OO: You must have seen some changes in the shipyard, and in Martinique, over the past 10 years?
AL: In 10 years the number of yachts has grown considerably, but also the size of the boats. At the time, 50-foot boats were big, now it's almost the smallest we get out of the water!
In 2015, the yard entered a new era with a total renovation. This was also when I came to work here permanently. In the process, we listened to market demand and invested in two new travelifts - 440T and 80T.
The 5-acre site is laid in concrete and is equipped with a water treatment system, which is unique in the Caribbean. We're proud to comply with all European environmental standards.
Arthur with his father who founded Carenantilles Shipyard
OO: By all accounts, the Caribbean has had a great winter season with the number of returning yachts back up to levels prior to Hurricanes Maria and Irma – is this having a knock-on effect at the shipyard?
AL: Indeed, we had a very good season, the Caribbean is a strong yachting hub, despite the hurricanes. Of course Martinique is ideally located in the heart of the Caribbean arc and it's always reassuring for captains to know they have a quality technical stop in the centre of their sailing area.
After the hurricanes, we increased our berths to accommodate boats from the north. We also repaired several boats that had been damaged in the hurricanes. But lluckily Martinique itself was not touched, the yard was completely unaffected. Being based in Marina du Marin, we're very protected from the sea and the tides. The shipyard is placed in a hurricane hole at the end of the bay, and around four acres of mangrove protect us from the sea.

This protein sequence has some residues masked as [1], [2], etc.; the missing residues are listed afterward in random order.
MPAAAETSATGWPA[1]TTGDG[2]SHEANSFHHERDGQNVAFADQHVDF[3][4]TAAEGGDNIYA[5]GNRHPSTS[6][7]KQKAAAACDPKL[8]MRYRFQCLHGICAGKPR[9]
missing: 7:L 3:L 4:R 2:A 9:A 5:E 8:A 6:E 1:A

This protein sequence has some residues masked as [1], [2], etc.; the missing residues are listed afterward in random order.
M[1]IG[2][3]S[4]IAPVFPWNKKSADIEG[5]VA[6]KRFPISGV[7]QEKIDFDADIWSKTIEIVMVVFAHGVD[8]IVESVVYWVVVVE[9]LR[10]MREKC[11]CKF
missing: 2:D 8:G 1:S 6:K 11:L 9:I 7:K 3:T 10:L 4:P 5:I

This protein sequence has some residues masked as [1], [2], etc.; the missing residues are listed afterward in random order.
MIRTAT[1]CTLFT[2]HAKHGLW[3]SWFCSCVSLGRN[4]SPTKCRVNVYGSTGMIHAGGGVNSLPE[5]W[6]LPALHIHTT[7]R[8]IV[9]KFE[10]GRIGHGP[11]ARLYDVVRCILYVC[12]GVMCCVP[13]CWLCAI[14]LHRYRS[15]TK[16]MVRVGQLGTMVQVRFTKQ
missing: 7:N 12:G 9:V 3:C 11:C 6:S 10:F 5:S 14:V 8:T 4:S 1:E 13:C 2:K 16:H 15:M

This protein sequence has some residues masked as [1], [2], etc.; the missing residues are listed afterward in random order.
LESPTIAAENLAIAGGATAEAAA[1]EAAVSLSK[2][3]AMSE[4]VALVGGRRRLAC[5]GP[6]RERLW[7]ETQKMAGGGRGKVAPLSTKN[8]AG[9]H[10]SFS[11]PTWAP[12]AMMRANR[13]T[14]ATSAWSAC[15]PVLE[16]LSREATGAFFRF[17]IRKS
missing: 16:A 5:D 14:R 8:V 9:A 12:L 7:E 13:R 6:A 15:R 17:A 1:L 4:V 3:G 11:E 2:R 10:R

To protect boats from the wind we weld the boat stands together to make a real cradle and we also anchor the boats with concrete blocks to ballast them. We also work in close collaboration with major naval insurance companies on new standards and new techniques.
The team at Carenantilles
OO: What proportion of your business comes from yachts based year-round in the Caribbean and the US?
AL: We are still in the early stages of development in the yachting industry and it's difficult to establish true statistics. Let's say rather that attendance has doubled each year for the last three years, and captains are happy with our services. Le Marin Bay, where Carenantilles shipyard is located, is also the point of arrival for DYT and Sevenstar yacht transports from Europe, so we are on the front line to welcome them and prepare them for departure every season.